Just a couple of days ago, McAfee released its latest mobile threat report for 2019. According to the findings, from one of the global leading cybersecurity firms, we will see an increased number of so-called fake apps for Android smartphones and tablets this year.
According to McAfee, there was a 650 % increase in fake-apps between June and December 2018. Fake-apps – like the free-of-charge-version of the very successful game, Fortnite – aim to gain access to consumer phones to steal the user’s identity.
In that time period, there was a 200% increase in so-called “Financial Trojans” on smartphones. These apps contain Trojans that steal a victim’s financial institutions credentials allowing the hacker access to the user’s account. Once inside the bank account, the hacker tries to transfer as much money as possible to their own.
Even though stealing an individual’s finances may sound awful, it’s the access a hacker can gain passwords that give them access to company networks which can be much worse!
Hackers need open backdoors to get inside a system or network, and finding security holes by hacking an employee smartphone is one of the best ways to gain access into a company. Once hackers are in a network, the firm is almost completely unprotected. Now it is only a matter of minutes for a hacker to steal sensitive data (e.g. of new projects or products to sell it to the highest bidder), or place a malicious software tool like ransomware that will encrypt precious data.
Regardless of the specific criminal intention of the hacker, once a system is open, the hacker can do all sorts of activity. Therefore, it is essential that this never happens in your company. Here are some tips on how to prevent employees’ smartphones from getting hacked:
- Employees should be made aware that their mobile device is a perfect entry inside the company network. Data security training for the use of both private as well as company mobile devices should be made mandatory for the employees.
- The company should set rules for the use of private mobile devices in the company.
- There should be a strict division between private use and business use. Apps that are used in business environments should never be used for private purposes. It is a good idea to centrally manage all apps that are available on a company smartphone or tablet – Mobile Application Management, MAM.
- All smartphones and mobiles that are used inside a company should be managed over a centralised administration – (also known as Mobile Device Management). With such a tool, the administrator is able to implement all the necessary patches and security features via one single role out. In short, the administrator will be able to administer all devices from their desk. Smartphones or tablets that are used by guests should only be allowed to use the network inside a special secured guest area that gives access to a limited internet but is monitored in real-time so no malware can spread across the company.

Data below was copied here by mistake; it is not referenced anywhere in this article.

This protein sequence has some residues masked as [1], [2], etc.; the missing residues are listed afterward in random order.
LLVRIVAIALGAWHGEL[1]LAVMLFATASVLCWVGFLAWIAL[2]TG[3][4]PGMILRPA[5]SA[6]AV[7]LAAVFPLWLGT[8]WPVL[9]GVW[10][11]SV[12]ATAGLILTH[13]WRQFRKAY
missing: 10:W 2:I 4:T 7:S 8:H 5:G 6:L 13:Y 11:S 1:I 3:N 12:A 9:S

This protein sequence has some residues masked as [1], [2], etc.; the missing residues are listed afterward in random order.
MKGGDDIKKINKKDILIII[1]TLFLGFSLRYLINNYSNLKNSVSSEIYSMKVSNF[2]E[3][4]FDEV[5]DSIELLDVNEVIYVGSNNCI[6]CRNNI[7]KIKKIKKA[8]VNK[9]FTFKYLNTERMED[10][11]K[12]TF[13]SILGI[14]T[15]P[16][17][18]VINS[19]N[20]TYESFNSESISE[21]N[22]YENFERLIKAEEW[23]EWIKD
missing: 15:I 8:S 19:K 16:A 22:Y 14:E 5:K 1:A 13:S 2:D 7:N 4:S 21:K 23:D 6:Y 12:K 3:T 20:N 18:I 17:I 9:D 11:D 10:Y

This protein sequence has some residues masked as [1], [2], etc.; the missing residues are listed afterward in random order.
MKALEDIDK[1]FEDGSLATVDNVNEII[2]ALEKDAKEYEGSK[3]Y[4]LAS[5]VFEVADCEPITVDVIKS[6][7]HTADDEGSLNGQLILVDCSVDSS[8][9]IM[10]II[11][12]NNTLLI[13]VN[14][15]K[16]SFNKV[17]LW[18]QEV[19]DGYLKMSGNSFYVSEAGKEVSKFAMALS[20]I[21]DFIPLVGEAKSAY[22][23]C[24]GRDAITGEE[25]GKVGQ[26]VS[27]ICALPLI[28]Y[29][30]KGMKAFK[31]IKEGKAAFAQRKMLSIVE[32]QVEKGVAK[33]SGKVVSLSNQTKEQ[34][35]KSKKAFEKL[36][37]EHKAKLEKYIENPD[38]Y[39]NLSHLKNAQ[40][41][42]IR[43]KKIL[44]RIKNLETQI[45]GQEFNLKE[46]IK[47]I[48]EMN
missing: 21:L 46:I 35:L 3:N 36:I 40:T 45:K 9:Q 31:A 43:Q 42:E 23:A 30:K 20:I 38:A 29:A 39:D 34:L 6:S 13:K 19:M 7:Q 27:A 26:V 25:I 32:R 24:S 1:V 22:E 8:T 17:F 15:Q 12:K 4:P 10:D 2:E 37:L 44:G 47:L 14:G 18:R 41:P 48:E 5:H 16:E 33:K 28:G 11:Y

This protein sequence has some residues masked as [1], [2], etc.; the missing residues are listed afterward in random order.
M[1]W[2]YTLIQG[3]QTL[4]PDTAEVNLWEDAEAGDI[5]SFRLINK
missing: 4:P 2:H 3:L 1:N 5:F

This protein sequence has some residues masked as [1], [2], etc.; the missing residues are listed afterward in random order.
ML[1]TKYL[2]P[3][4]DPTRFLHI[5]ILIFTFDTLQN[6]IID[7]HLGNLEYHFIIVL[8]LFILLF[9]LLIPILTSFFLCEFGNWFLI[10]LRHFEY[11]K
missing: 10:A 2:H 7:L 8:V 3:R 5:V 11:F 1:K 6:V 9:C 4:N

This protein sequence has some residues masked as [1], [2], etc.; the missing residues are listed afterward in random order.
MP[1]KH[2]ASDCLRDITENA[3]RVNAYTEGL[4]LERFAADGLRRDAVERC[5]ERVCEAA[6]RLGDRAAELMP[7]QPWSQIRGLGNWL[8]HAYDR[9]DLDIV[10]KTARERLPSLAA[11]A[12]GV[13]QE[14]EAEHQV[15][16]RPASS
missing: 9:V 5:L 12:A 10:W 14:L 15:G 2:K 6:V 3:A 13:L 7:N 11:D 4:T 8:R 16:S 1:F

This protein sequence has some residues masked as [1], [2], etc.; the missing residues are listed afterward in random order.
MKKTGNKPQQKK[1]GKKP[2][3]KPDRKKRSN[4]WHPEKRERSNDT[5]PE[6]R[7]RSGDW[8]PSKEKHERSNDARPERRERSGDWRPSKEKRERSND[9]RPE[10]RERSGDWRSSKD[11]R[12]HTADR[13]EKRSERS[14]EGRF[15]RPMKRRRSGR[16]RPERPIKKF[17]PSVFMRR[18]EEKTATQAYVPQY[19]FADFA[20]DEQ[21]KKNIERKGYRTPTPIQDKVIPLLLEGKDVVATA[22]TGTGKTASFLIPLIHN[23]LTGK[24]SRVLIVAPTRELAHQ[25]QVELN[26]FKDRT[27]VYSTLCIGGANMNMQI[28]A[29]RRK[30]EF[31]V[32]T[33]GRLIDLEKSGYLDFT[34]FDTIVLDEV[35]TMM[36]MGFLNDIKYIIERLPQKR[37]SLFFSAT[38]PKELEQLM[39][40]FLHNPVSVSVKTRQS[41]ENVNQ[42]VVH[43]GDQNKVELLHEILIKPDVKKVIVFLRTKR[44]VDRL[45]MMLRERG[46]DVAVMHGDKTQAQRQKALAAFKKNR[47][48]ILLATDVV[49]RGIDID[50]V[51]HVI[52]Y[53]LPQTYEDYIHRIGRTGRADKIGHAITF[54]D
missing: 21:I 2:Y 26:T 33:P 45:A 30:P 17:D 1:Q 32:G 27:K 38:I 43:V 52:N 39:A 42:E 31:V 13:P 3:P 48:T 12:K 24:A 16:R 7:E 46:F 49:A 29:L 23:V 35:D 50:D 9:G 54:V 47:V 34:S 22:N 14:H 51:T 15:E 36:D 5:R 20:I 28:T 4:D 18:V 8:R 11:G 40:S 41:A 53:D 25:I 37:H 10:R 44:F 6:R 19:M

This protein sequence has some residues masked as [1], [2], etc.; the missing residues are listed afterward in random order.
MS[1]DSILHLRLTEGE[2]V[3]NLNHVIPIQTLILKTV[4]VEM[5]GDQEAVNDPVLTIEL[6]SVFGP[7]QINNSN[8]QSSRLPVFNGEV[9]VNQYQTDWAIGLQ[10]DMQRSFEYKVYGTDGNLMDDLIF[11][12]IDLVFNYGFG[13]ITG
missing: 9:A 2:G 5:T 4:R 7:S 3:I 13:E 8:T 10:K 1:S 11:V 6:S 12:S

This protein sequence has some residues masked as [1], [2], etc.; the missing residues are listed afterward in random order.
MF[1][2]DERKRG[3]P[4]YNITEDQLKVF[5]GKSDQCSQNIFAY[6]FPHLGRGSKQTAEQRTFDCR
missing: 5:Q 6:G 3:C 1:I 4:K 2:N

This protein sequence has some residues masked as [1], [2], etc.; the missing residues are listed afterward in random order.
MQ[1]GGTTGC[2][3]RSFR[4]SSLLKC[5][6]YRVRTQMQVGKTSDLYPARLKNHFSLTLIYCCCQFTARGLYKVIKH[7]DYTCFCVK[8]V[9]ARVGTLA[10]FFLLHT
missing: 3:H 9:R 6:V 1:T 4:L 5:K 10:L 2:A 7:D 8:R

- All mobile devices that are used by the company should be registered in an inventory and be kept up to date. There should also be a (short) documentation about every product and its current status –manufacturer, product type, OS, updates, patch levels installed, and telephone number. The handover of any device to an employee must always be supported by a signature.
- If a mobile device is used for both private and business purposes, special measures should be taken. There are several possibilities available to divide the usage; one is to provide a special container app. There are many on the market e.g. AirWatch Container from VMware, Sophos Mobile Control 6.0 or Container Station from QNAP NAS. Inside a container app, the software can work as it likes but is not able to connect without notice to external links. It also prevents sensitive data from being copied or transferred to private and insecure apps like WhatsApp. If such a container app is not available, apps and programs that are intended to be used by the employee should only be available by authentication. Additionally, downloads and data transfer should always be done via VPN.
Even if you take our tips into consideration, you should remember that you are never fully protected from cyber attacks. Hackers will constantly look for a new and better way to find a loophole into a company’s network system. If you are hit by an attack, inform your local authorities and if you are in need of data recovery – e.g. in a ransomware case – contact professional data recovery service provider like Ontrack Data Recovery.
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Michael Nuncic is Marketing Communications Manager at the German Ontrack Data Recovery office in Böblingen for more than 5 years. Highly experienced in computer, network and software topics, he is a professional editor for blog and technical articles for almost 20 years now.